Thursday, January 26, 2023

Curling Royale tournament registration now open

Former Curling Royale players enjoy the game at
Mary Ann Banks Park. The event this year is set for Feb. 11.
Romulus Mayor Robert McCraight is hoping for a “sweeping success” during the Sixth Annual Curling Royale Tournament this year.

This year the event is a charity fundraiser for the Great Lakes Burn Camp For Kids and team registration is already under way for the event which will begin at 3 p.m. Saturday, Feb. 11 at Mary Ann Banks Park in the city.

There has to be ice at the park pond for the event and if Mother Nature hasn't provided cold enough temperatures, the event will be moved to Feb. 18 at the same time and location, organizers said. Because of the growing popularity of the sport, there are limited spots available and pre-registration is strongly suggested, organizers said. Sign up is available at (734) 942-7571 and no experience is necessary.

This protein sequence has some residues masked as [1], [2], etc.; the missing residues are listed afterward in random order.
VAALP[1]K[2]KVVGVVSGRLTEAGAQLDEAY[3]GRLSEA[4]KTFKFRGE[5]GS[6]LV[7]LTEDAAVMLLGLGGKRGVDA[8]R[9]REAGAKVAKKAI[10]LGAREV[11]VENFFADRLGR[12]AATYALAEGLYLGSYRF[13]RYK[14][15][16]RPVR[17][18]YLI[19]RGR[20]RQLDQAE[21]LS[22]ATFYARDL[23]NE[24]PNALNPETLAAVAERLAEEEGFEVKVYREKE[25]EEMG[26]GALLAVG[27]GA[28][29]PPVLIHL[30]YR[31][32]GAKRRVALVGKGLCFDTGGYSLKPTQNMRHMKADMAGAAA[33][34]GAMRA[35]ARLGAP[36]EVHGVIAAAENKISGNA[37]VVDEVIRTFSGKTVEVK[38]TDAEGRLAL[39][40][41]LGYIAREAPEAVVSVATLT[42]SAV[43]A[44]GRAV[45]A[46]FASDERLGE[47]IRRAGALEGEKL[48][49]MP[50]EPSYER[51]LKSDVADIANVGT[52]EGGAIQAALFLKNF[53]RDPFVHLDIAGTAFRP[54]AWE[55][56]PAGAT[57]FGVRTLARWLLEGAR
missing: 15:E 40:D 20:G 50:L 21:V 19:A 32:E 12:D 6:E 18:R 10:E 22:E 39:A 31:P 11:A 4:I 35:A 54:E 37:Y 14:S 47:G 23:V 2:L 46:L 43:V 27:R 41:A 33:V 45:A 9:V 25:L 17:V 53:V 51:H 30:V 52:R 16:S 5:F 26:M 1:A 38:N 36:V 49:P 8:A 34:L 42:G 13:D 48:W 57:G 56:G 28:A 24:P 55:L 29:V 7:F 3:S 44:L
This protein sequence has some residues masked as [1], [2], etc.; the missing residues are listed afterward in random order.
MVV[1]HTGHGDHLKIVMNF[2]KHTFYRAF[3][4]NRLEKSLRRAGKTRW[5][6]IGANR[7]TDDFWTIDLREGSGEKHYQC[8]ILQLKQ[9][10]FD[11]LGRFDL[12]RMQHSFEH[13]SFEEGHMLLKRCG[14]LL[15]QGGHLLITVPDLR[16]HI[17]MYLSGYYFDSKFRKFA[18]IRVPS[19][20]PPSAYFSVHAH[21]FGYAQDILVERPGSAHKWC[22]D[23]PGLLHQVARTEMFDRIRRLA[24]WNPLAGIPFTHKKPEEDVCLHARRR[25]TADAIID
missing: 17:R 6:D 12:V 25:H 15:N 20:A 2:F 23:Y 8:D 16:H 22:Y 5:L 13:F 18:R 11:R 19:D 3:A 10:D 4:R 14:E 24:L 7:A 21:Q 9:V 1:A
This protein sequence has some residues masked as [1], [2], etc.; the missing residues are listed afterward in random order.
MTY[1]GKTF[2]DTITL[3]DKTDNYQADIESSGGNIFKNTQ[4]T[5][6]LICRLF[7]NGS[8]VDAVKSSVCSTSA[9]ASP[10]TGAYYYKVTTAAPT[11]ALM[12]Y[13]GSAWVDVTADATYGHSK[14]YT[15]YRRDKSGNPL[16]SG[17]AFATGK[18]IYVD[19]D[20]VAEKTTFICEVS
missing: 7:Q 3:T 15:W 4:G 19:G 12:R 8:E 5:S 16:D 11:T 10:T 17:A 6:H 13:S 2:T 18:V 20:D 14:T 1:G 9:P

Curling is a sport in which players slide stones on a sheet of ice toward a target area which is segmented into four concentric circles. It is described as a unique mix of shuffleboard and bowling on ice, with the strategy of chess thrown in for good measure. Curling features two four-person teams who alternate sliding a large stone across the ice toward a bull's-eye 126 feet away.

Each game consists of 10 “ends” or periods (like innings in baseball), in which teams take turns sliding 42-pound polished granite stones across a sheet of ice toward a bull's-eye of four concentric circles 12 feet in diameter. The bull's-eye is called the “house,” and its center is the “tee.”

When players slide their stones, they use a special technique that involves a twist of the wrist. As the stone slides across the ice, it will “curl” or curve much like a bowling ball hooks down the lane at a bowling alley.

As the stone curls toward its intended target, the other three team members use special brooms to sweep the surface of the ice in the stone's path, which can cause the stone to change both speed and direction.

The sweeping motion creates friction, which melts the ice and creates a thin layer of water that makes the stone curl less and travel farther. Sweeping can help a stone travel up to 15 feet farther, experts estimate.

Team registration is $25 and, if still available on tournament day, will  begin at 2 p.m. Snacks and refreshments will be available for purchase. Following the event, a special Happy Hour is planned at Artisan Reserve.